However, a vote for independence isn’t certain and there is a small straw for the Remain camp to grasp at in the laws that set up the Scottish Parliament. Although the UK Parliament is in London, there is a parliament in Edinburgh that determines local issues on Scotland’s behalf. The Scottish Parliament refers to EU rules in its charter and there is an argument being formed that says that that the UK Parliament cannot decide to leave the EU without being granted permission from the Scottish Parliament, something that the Scottish Parliament will not grant given that more than 60% of voters in Scotland elected to remain in the EU. This may work itself out in the next few days and come to nothing but it is notable if only as an indication of the extraordinary situation that the UK finds itself in because of the Brexit vote.


The UK has two years in which to negotiate its exit from the EU from the time when they invoke article 50 of the Lisbon Treaty, which is the procedure for notifying intent to leave the EU (the so-called exit clause). Given that it took 43 years to reach the existing negotiated position, this is not going to be easy. It is made even more difficult by the fact that the two party main parliamentary heads in the UK are on their way out: David Cameron has resigned as Prime Minister and the leader of the Labour Party, Jeremy Corbyn, is in the process of being forced out. In both cases, charges of ineptitude can be made without a lot of disagreement from people in the UK. However, David Cameron’s replacement looks likely to be Boris Johnson, the former mayor of London who has shown a cult of personality rather than a grasp of policy in his ascendency. He is not the best person to head the renegotiation of 80,000 pages of agreements.
Can the Brexit be stopped? Almost certainly not. Although there may be constitutional issues in Scotland, the results represent the voters will as of Thursday 23rd June 2016. If asked again today, they may show some buyer’s remorse, but the decision is made. The EU has made it clear that it wants the UK to implement the exit quickly to minimize the pain to the rest of the EU and David Cameron’s replacement will be someone who supported the Leave campaign.


The EU is the largest trade zone in the world, larger even than NAFTA. There is an immediate worry about the distraction caused to the EU while it negotiates the UK’s exit. There is also a wider concern about other countries with nationalistic tendencies deciding to hold analogous referendums on exiting the EU. If the EU economies slow down, as would happen if the EU was to unwind, then the entire world economy will be impacted. The UK, as the second largest economy in Europe and the fifth largest in the world, will independently have an impact on the global economy.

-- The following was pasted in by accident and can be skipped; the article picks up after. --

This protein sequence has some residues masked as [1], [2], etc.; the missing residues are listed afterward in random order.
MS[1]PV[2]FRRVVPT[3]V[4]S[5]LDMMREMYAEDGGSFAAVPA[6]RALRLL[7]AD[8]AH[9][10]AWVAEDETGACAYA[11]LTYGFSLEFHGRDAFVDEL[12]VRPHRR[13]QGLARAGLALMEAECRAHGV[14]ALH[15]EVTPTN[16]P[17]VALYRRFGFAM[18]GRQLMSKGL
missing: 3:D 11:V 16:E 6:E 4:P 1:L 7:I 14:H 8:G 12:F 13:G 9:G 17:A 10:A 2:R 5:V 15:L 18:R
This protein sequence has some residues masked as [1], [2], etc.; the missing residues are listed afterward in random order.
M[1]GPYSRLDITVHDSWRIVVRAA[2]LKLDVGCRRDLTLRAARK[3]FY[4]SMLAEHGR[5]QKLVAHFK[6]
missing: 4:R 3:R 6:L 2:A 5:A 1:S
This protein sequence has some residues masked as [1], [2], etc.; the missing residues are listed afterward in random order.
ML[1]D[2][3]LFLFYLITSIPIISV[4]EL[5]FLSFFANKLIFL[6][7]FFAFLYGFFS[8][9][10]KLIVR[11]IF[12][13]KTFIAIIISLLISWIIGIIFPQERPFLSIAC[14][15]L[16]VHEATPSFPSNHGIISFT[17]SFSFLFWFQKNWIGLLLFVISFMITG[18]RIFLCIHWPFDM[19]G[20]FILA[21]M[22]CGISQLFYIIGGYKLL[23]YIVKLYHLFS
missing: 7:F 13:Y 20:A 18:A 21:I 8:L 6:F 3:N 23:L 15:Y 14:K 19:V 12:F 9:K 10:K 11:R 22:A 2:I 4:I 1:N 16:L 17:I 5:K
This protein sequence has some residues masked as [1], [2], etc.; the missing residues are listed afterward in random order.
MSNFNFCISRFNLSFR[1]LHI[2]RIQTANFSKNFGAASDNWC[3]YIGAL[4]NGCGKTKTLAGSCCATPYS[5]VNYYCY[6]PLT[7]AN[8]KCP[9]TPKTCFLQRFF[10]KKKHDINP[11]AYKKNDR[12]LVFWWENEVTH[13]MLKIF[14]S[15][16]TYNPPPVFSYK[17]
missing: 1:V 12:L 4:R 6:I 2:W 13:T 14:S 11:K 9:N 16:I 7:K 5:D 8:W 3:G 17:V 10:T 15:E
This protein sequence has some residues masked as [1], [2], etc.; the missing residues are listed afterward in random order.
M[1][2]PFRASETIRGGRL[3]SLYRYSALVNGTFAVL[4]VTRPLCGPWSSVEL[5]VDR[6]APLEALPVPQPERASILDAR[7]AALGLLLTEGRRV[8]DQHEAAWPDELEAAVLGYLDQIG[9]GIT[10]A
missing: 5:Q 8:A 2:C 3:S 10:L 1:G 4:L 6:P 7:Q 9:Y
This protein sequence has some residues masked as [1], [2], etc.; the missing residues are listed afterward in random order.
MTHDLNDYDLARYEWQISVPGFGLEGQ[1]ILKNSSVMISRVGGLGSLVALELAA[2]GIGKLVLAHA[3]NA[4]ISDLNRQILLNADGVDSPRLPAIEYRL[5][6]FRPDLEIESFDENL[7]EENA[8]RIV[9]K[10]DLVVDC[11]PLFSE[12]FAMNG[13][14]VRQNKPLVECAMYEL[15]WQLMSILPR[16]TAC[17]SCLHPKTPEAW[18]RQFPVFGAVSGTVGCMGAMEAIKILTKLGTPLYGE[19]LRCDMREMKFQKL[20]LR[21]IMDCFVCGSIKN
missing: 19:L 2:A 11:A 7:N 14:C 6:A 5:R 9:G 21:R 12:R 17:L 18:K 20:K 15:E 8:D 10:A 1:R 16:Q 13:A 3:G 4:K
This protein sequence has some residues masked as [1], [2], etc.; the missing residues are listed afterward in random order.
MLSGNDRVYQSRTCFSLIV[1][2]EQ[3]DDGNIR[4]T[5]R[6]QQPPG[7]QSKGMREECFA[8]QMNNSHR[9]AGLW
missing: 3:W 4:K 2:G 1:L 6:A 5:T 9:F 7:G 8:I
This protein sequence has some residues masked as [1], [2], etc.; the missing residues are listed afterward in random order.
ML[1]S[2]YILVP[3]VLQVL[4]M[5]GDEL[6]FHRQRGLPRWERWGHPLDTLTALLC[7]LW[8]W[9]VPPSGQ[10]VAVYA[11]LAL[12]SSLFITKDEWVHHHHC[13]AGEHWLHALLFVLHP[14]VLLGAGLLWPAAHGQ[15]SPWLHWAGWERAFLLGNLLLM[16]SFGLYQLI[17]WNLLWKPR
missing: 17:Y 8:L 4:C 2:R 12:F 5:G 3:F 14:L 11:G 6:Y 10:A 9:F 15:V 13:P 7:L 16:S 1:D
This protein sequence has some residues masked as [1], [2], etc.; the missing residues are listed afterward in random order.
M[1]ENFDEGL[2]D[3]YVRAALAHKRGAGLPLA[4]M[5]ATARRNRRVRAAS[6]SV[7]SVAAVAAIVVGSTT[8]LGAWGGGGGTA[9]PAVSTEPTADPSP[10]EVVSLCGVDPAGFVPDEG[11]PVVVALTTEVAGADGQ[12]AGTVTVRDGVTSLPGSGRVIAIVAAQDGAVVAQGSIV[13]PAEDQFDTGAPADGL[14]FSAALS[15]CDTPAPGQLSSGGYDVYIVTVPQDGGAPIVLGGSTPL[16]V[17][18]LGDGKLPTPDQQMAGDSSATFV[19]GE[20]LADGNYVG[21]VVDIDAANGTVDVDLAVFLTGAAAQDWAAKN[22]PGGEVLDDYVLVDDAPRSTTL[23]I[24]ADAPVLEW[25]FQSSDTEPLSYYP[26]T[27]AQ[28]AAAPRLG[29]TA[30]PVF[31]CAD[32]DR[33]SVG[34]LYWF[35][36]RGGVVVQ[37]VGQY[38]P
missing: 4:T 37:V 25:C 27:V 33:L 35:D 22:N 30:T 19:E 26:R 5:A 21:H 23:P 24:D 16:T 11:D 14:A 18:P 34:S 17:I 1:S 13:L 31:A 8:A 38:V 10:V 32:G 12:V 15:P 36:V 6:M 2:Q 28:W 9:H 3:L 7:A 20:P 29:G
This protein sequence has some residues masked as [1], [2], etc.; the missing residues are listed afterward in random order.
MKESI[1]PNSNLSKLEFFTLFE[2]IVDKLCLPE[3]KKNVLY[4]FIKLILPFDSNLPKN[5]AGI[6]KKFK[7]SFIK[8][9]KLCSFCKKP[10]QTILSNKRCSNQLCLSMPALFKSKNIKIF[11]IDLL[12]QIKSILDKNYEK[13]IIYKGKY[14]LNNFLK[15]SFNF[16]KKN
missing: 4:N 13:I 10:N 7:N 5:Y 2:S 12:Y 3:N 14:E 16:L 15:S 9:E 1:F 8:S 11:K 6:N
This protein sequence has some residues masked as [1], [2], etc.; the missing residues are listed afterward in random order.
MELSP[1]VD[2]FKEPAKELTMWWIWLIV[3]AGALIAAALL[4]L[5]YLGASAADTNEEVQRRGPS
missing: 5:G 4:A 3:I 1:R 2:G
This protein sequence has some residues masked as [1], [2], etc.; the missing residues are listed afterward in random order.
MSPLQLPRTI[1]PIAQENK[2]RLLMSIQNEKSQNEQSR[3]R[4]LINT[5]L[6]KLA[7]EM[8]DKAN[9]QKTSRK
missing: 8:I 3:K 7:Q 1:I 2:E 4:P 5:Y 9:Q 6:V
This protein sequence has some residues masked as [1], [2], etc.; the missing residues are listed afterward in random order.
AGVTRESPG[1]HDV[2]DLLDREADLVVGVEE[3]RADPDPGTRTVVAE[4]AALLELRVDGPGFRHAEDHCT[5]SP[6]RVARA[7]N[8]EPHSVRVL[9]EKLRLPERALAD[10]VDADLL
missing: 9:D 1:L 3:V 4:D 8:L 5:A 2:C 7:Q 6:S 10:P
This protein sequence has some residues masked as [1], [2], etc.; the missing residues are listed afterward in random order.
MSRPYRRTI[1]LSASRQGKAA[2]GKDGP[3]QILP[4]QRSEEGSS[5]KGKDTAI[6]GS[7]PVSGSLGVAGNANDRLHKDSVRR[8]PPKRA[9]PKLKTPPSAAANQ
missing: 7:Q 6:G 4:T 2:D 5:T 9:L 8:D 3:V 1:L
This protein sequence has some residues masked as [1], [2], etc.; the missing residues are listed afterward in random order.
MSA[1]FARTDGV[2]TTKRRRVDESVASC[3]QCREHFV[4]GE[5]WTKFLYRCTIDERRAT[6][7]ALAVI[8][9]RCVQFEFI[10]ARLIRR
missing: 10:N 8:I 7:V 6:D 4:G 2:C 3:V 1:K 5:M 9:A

Many companies that are based outside of the EU use the UK as their EU base. This is due largely to the English language but also because the UK has a long trading history around the globe. Fear that exiting the EU will make it more difficult to trade with the rest of Europe will lead many companies to reconsider the location for their EU operations. Services, particularly banking, are very important to the UK economy and the City of London, a one square mile zone full of financial institutions, is the de facto banking center for Europe. The UK may be able to negotiate terms with the EU that help financial institutions to continue to work freely within Europe but this could come too late. Many banks are already talking of moving parts of their operations to Germany in order to avoid the uncertainty that now comes with a London base.
How does this impact you as an individual? If you were planning a holiday to Europe this summer, then you can celebrate; your money will buy more as the dollar strengthened. However, you probably don’t want to check your brokerage account any time soon. The financial markets like predictability and they don’t like shocks to the system. The threat of the largest trading block in the world falling apart is definitely in the latter category. Fund managers are checking their exposure to the pound and the UK economy. They are going to be in a hurry to sell off both. This doesn’t just mean selling UK stocks. Many US businesses have operations in the UK and will be impacted directly. Markets will continue to be concerned until the repercussions have fully worked their way through. This means understanding if any other countries are likely to have a referendum on leaving the EU, knowing if the UK is going to break up, and understanding any changes that the EU makes in order to shore itself up as it soaks up this blow.


In summary, this is a period of uncertainty caused by an unexpected result from an unnecessary referendum, which occurred due to internal party politics and was exploited by power hungry and xenophobic individuals who misled the electorate and stoked anti-immigrant sentiment. There is, sadly, no user manual to refer to.